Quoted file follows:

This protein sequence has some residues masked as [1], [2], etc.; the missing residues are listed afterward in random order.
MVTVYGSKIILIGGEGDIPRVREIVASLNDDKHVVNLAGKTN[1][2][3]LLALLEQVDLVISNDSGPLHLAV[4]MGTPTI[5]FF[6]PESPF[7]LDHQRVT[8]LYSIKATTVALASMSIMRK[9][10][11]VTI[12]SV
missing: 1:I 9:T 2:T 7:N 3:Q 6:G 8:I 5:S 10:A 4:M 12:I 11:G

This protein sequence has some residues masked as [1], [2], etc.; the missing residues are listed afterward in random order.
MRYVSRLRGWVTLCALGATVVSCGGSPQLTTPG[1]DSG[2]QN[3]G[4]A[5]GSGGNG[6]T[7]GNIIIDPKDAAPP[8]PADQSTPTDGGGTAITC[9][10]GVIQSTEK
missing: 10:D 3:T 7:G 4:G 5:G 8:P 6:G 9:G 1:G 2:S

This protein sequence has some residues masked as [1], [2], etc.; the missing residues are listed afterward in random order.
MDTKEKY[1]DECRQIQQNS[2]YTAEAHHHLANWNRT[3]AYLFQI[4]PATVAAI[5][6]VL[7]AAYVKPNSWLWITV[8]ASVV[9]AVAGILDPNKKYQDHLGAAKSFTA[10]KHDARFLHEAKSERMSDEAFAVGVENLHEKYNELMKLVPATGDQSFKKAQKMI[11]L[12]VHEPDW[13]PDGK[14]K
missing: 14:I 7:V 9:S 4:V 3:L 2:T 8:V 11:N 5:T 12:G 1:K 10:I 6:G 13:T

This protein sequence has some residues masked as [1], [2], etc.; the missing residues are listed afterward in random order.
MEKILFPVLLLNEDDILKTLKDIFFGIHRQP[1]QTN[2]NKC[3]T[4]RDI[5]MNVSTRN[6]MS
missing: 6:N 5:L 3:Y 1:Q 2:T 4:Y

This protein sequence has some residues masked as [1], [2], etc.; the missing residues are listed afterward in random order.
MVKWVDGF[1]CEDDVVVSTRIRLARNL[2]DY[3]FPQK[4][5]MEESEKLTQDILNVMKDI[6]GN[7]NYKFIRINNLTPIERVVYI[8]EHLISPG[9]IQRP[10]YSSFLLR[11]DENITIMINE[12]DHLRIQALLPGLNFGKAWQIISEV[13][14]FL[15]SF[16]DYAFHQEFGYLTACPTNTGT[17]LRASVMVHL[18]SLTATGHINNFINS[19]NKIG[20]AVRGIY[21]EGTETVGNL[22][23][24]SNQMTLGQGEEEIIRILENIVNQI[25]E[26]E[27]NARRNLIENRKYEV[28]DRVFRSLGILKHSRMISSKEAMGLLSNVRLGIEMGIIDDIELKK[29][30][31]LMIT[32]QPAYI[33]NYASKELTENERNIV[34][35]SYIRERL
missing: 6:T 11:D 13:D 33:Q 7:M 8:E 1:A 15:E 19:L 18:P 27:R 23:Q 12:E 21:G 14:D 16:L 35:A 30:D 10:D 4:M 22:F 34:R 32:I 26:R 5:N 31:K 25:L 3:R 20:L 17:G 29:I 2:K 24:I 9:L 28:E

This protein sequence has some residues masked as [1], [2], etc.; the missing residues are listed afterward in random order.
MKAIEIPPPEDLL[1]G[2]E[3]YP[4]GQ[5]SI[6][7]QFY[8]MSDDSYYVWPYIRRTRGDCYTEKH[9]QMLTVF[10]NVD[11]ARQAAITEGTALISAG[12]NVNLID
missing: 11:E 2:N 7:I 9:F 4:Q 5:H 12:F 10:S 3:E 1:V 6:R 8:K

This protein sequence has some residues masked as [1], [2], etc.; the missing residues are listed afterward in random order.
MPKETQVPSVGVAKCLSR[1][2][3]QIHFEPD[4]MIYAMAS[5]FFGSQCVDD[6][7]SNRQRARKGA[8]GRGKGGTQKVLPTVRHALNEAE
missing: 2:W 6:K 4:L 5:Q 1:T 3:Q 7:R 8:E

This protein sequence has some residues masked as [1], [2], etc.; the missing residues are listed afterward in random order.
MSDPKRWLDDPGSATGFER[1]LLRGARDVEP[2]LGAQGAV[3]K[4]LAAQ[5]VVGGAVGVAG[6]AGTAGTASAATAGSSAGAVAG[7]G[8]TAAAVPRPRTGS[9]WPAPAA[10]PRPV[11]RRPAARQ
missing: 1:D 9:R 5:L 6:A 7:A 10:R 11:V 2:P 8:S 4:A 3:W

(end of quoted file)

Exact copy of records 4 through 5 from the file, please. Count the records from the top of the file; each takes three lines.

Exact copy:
This protein sequence has some residues masked as [1], [2], etc.; the missing residues are listed afterward in random order.
MEKILFPVLLLNEDDILKTLKDIFFGIHRQP[1]QTN[2]NKC[3]T[4]RDI[5]MNVSTRN[6]MS
missing: 6:N 5:L 3:Y 1:Q 2:T 4:Y

This protein sequence has some residues masked as [1], [2], etc.; the missing residues are listed afterward in random order.
MVKWVDGF[1]CEDDVVVSTRIRLARNL[2]DY[3]FPQK[4][5]MEESEKLTQDILNVMKDI[6]GN[7]NYKFIRINNLTPIERVVYI[8]EHLISPG[9]IQRP[10]YSSFLLR[11]DENITIMINE[12]DHLRIQALLPGLNFGKAWQIISEV[13][14]FL[15]SF[16]DYAFHQEFGYLTACPTNTGT[17]LRASVMVHL[18]SLTATGHINNFINS[19]NKIG[20]AVRGIY[21]EGTETVGNL[22][23][24]SNQMTLGQGEEEIIRILENIVNQI[25]E[26]E[27]NARRNLIENRKYEV[28]DRVFRSLGILKHSRMISSKEAMGLLSNVRLGIEMGIIDDIELKK[29][30][31]LMIT[32]QPAYI[33]NYASKELTENERNIV[34][35]SYIRERL
missing: 6:T 11:D 13:D 33:Q 7:M 8:E 1:A 15:E 19:L 18:P 27:R 23:Q 12:E 21:G 14:D 16:L 35:A 30:D 10:D 4:M 22:F 34:R 32:I 26:R 5:N 31:K 25:L 3:R 20:L 17:G 29:I 2:K 24:I 9:L 28:E